Alas Babylon, by Pat Frank – sculpting post-1959 culture

Before Alas Babylon hit the bookstores and was made a movie the US population hadn’t yet done any heavy thinking about the implications of Sputnik 1 and hydrogen bomb arsenals capable of being delivered to the US heartland.  Strategic Air Command was centered in Omaha, NE, and B47 bombers filled the skies.  Civil Defense was mostly the local mortuary because they owned the ambulances.  Complacency with having been victors of WWII, affluence, abundance and confidence in the future were the rule of the day.

Then along came Alas Babylon.   The story of a small piece of Florida spared the bombs and fallout from an attack by the USSR and a prolonged nuclear war.   Because it was early in the day the post-nuclear-holocaust genre hadn’t yet decided everyone had to die or turn into mutant barbarians.

The story was subdued enough to be believed.  And Americans believed it.  Beefed up Civil Defense, began the individual preparedness planning that would be required if they were to survive.

The first 20 pages of Alas Babylon describes the days leading to the war, all the usual suspects you’d hear tonight if you watched the evening news, minus the USSR.  A buildup of tensions, a US Navy fighter-bomber pilot mistakenly releases a bomb over a port in Syria destroying an ammunition train.  Secondary explosions and the beginning of mutual destruction for the US and USSR.

The book is a microscope look at the minds of the US citizenry as they existed in 1959, before ICBMs, before the moon launch, before the oceans were filled with attack and missile launching submarines.  Martin Luther King was still in the future, along with the Vietnam War, race riots in US cities, Kennedy assassinations. automobile seat belts, gas mileage and foreign cars.  Women were there to be protected, first into the lifeboats of whatever safety could be constructed during and after a nuclear war.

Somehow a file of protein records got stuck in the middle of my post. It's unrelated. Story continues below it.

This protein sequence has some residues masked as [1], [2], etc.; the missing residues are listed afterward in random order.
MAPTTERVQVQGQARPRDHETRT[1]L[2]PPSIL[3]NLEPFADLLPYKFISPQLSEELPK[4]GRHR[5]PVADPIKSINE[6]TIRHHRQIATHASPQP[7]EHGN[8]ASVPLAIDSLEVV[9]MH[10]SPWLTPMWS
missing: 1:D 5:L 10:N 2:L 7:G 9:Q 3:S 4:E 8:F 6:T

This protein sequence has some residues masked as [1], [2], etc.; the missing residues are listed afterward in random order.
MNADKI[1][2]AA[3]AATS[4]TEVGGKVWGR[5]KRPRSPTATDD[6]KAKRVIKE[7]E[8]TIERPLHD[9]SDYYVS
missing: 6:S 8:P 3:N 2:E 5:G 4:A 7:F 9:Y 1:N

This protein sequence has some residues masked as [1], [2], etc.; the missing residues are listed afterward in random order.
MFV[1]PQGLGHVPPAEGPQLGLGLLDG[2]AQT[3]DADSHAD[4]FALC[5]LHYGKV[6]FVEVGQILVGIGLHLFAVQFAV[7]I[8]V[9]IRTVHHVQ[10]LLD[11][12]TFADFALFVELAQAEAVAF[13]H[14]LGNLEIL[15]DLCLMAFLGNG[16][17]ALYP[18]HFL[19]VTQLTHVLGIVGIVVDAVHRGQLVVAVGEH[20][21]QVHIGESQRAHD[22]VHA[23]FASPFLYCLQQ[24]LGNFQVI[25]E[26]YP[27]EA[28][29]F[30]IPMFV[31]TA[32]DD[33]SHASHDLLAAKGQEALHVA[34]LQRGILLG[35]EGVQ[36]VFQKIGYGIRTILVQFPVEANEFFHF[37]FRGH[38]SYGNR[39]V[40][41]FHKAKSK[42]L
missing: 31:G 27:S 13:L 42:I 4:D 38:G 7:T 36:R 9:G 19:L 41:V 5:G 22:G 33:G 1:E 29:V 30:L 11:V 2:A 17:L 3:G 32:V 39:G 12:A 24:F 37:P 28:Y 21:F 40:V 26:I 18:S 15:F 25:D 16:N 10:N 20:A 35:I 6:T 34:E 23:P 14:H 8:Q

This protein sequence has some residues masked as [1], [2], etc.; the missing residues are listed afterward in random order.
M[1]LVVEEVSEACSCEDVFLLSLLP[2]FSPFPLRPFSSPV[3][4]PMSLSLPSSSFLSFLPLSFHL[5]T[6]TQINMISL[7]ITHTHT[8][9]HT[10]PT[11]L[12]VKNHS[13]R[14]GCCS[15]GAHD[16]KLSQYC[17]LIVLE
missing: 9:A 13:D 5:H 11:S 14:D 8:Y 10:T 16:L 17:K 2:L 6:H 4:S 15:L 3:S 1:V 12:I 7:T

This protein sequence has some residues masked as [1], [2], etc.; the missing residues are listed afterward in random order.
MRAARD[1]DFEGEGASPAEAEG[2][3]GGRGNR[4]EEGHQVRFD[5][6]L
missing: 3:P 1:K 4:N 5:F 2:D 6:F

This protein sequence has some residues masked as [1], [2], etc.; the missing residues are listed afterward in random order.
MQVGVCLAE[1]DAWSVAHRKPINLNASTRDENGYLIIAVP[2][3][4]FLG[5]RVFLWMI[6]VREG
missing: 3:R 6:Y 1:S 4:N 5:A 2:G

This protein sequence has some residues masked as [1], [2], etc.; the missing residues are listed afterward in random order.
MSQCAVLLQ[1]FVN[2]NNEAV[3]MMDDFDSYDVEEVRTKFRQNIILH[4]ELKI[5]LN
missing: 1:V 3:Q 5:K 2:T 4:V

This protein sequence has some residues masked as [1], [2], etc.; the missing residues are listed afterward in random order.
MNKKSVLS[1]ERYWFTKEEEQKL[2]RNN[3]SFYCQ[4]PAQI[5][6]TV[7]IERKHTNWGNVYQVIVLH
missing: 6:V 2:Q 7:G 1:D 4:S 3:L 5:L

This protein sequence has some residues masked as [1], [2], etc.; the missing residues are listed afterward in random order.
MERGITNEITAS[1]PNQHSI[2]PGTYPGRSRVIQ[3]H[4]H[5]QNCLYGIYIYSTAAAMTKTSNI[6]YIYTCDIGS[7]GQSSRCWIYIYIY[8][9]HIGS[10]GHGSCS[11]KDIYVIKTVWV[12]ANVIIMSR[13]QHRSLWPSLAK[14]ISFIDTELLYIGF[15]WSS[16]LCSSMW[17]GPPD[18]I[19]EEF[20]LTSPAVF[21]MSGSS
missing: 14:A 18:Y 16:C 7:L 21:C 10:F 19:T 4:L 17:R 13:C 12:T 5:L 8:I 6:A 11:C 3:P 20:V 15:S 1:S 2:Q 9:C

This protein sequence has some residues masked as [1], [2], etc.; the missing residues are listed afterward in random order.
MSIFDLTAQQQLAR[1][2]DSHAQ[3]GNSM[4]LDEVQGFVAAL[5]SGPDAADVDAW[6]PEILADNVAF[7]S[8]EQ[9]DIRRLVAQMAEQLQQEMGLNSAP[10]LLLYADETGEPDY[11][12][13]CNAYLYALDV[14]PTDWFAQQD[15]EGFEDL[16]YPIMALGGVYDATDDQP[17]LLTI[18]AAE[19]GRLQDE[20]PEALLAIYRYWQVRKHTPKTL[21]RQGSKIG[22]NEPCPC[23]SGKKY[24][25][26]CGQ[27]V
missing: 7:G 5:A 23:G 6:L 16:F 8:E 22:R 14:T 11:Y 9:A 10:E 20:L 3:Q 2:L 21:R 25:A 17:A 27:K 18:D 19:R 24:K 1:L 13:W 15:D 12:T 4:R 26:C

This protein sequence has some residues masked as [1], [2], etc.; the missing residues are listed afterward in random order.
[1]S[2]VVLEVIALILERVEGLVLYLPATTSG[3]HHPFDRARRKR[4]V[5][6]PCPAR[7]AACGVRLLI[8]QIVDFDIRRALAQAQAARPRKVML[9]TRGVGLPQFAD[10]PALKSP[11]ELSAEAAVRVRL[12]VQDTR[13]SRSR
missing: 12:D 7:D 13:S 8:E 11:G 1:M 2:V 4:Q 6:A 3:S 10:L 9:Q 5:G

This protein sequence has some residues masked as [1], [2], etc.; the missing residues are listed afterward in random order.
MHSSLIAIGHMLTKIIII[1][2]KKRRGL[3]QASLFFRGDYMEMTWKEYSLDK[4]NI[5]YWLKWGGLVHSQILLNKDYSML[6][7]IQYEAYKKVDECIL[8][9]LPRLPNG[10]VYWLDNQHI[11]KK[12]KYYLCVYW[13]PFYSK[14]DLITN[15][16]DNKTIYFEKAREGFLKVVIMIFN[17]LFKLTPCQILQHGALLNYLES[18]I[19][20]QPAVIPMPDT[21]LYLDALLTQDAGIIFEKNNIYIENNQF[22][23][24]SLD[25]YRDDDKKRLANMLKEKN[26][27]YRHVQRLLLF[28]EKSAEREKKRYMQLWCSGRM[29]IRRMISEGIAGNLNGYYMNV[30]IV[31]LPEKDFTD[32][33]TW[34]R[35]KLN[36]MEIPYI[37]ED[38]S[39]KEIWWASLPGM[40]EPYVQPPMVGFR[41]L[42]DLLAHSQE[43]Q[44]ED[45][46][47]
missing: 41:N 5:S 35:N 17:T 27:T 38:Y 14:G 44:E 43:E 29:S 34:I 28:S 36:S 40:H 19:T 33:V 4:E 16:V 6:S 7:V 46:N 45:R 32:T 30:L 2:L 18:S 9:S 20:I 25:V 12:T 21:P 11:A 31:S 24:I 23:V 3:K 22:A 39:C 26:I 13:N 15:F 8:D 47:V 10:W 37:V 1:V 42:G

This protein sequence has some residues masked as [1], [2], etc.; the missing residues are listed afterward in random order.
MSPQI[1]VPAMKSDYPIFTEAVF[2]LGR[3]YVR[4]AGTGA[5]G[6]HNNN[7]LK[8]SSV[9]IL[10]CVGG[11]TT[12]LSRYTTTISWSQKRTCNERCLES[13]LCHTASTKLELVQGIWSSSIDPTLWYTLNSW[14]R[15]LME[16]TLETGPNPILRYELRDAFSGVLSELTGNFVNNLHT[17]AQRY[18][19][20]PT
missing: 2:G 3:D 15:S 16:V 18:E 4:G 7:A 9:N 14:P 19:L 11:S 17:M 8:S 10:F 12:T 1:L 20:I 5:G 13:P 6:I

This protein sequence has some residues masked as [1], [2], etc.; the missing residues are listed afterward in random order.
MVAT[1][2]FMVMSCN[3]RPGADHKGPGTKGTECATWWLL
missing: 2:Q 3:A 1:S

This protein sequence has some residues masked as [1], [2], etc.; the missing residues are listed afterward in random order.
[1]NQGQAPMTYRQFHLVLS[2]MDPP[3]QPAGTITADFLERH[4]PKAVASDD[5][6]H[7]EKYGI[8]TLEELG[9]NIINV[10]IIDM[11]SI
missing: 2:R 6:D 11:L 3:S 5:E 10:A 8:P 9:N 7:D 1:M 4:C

Alas Babylon is a good read, a great study in sociology and a particular slice of history frozen in time. 

Old Jules

 

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Tags:  alas babylon, pat frank, nuclear war, books, book reviews, reviews, history, society, sociology, human behavior, movies, psychology

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4 responses to “Alas Babylon, by Pat Frank – sculpting post-1959 culture

  1. There is a valley in the middle of the Rockies that may escape the nuclear holocost. Sure don’t want to find out.

    • Anonymous: Luck of the draw, mostly would be my guess. Heck, NYC, Washington DC or Seattle might escape nuclear holocaust if the bombs don’t hit in the right places. Gracias, J

  2. Your comments are as good as your posts.

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